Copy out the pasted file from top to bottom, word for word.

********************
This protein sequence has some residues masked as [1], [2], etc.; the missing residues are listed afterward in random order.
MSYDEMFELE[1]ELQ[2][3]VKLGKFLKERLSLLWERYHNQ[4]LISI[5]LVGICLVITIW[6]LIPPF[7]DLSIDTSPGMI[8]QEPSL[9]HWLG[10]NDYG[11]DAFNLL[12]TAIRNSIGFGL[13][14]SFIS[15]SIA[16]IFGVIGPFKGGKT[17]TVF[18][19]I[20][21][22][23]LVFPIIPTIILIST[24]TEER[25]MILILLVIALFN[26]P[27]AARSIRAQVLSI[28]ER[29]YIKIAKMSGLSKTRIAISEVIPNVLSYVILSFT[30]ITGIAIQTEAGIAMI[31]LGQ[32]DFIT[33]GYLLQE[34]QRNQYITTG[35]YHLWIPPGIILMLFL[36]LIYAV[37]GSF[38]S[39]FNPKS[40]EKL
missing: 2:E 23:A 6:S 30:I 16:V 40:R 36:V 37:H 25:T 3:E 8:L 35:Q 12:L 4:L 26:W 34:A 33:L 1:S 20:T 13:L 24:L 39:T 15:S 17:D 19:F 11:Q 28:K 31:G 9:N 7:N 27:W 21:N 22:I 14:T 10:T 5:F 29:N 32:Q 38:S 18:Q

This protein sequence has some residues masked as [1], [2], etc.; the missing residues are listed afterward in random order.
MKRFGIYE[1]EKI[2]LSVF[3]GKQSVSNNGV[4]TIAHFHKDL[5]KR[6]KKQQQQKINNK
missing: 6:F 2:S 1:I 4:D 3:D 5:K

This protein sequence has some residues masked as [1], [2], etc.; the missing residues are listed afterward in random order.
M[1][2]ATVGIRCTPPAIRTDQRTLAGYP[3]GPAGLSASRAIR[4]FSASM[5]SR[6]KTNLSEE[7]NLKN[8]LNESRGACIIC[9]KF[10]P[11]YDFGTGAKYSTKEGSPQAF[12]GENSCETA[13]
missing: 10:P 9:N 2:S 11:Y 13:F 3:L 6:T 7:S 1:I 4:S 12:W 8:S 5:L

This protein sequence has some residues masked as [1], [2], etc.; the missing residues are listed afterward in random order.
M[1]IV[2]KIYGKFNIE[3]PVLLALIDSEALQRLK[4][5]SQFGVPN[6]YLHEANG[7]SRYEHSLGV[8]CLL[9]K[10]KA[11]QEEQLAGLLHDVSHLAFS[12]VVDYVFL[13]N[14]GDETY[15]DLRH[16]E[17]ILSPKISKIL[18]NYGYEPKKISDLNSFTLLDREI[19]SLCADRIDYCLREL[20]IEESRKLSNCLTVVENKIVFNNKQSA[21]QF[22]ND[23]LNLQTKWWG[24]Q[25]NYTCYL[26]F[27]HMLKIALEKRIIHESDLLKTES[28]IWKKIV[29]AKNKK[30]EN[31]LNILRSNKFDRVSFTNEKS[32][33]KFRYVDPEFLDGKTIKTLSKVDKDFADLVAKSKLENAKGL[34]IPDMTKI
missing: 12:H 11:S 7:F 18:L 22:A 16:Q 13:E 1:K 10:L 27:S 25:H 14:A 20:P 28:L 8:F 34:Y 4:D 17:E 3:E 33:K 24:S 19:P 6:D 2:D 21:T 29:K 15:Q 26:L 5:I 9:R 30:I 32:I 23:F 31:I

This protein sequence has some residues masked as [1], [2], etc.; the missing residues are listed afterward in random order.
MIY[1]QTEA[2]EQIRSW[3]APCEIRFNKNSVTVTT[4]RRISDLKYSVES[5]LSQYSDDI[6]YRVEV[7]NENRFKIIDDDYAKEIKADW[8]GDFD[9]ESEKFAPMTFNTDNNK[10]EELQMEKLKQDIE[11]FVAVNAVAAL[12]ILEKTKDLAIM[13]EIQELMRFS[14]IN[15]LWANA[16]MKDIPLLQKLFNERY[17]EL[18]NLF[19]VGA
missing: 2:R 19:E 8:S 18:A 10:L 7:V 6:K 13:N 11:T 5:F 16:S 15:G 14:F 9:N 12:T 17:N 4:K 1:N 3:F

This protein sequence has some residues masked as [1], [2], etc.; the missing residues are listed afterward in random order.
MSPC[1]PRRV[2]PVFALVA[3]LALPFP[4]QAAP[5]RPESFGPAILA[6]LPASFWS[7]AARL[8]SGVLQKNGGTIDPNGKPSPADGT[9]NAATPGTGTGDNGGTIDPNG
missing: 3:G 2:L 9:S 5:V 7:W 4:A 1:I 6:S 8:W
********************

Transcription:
This protein sequence has some residues masked as [1], [2], etc.; the missing residues are listed afterward in random order.
MSYDEMFELE[1]ELQ[2][3]VKLGKFLKERLSLLWERYHNQ[4]LISI[5]LVGICLVITIW[6]LIPPF[7]DLSIDTSPGMI[8]QEPSL[9]HWLG[10]NDYG[11]DAFNLL[12]TAIRNSIGFGL[13][14]SFIS[15]SIA[16]IFGVIGPFKGGKT[17]TVF[18][19]I[20][21][22][23]LVFPIIPTIILIST[24]TEER[25]MILILLVIALFN[26]P[27]AARSIRAQVLSI[28]ER[29]YIKIAKMSGLSKTRIAISEVIPNVLSYVILSFT[30]ITGIAIQTEAGIAMI[31]LGQ[32]DFIT[33]GYLLQE[34]QRNQYITTG[35]YHLWIPPGIILMLFL[36]LIYAV[37]GSF[38]S[39]FNPKS[40]EKL
missing: 2:E 23:A 6:S 30:I 16:V 40:R 36:V 37:H 25:T 3:E 8:L 35:Q 12:L 4:L 26:W 34:A 33:L 1:S 20:T 13:L 24:L 39:T 15:S 17:D 19:F 11:Q 28:K 31:G 9:N 7:N 27:W 21:N 22:I 14:T 10:T 5:F 29:N 32:Q 38:S 18:Q

This protein sequence has some residues masked as [1], [2], etc.; the missing residues are listed afterward in random order.
MKRFGIYE[1]EKI[2]LSVF[3]GKQSVSNNGV[4]TIAHFHKDL[5]KR[6]KKQQQQKINNK
missing: 6:F 2:S 1:I 4:D 3:D 5:K

This protein sequence has some residues masked as [1], [2], etc.; the missing residues are listed afterward in random order.
M[1][2]ATVGIRCTPPAIRTDQRTLAGYP[3]GPAGLSASRAIR[4]FSASM[5]SR[6]KTNLSEE[7]NLKN[8]LNESRGACIIC[9]KF[10]P[11]YDFGTGAKYSTKEGSPQAF[12]GENSCETA[13]
missing: 10:P 9:N 2:S 11:Y 13:F 3:L 6:T 7:S 1:I 4:S 12:W 8:S 5:L

This protein sequence has some residues masked as [1], [2], etc.; the missing residues are listed afterward in random order.
M[1]IV[2]KIYGKFNIE[3]PVLLALIDSEALQRLK[4][5]SQFGVPN[6]YLHEANG[7]SRYEHSLGV[8]CLL[9]K[10]KA[11]QEEQLAGLLHDVSHLAFS[12]VVDYVFL[13]N[14]GDETY[15]DLRH[16]E[17]ILSPKISKIL[18]NYGYEPKKISDLNSFTLLDREI[19]SLCADRIDYCLREL[20]IEESRKLSNCLTVVENKIVFNNKQSA[21]QF[22]ND[23]LNLQTKWWG[24]Q[25]NYTCYL[26]F[27]HMLKIALEKRIIHESDLLKTES[28]IWKKIV[29]AKNKK[30]EN[31]LNILRSNKFDRVSFTNEKS[32][33]KFRYVDPEFLDGKTIKTLSKVDKDFADLVAKSKLENAKGL[34]IPDMTKI
missing: 12:H 11:S 7:F 18:L 22:A 16:Q 13:E 1:K 10:L 27:S 25:H 14:A 20:P 28:L 8:F 34:Y 4:D 17:E 3:E 33:K 24:S 19:P 6:D 2:D 21:T 29:K 15:Q 26:L 5:I 9:R 30:I 32:I 23:F 31:I

This protein sequence has some residues masked as [1], [2], etc.; the missing residues are listed afterward in random order.
MIY[1]QTEA[2]EQIRSW[3]APCEIRFNKNSVTVTT[4]RRISDLKYSVES[5]LSQYSDDI[6]YRVEV[7]NENRFKIIDDDYAKEIKADW[8]GDFD[9]ESEKFAPMTFNTDNNK[10]EELQMEKLKQDIE[11]FVAVNAVAAL[12]ILEKTKDLAIM[13]EIQELMRFS[14]IN[15]LWANA[16]MKDIPLLQKLFNERY[17]EL[18]NLF[19]VGA
missing: 2:R 19:E 8:S 18:A 10:L 7:V 6:K 13:N 11:T 5:F 16:S 15:G 14:F 9:N 12:T 17:N 4:K 1:N 3:F

This protein sequence has some residues masked as [1], [2], etc.; the missing residues are listed afterward in random order.
MSPC[1]PRRV[2]PVFALVA[3]LALPFP[4]QAAP[5]RPESFGPAILA[6]LPASFWS[7]AARL[8]SGVLQKNGGTIDPNGKPSPADGT[9]NAATPGTGTGDNGGTIDPNG
missing: 3:G 2:L 9:S 5:V 7:W 4:A 1:I 6:S 8:W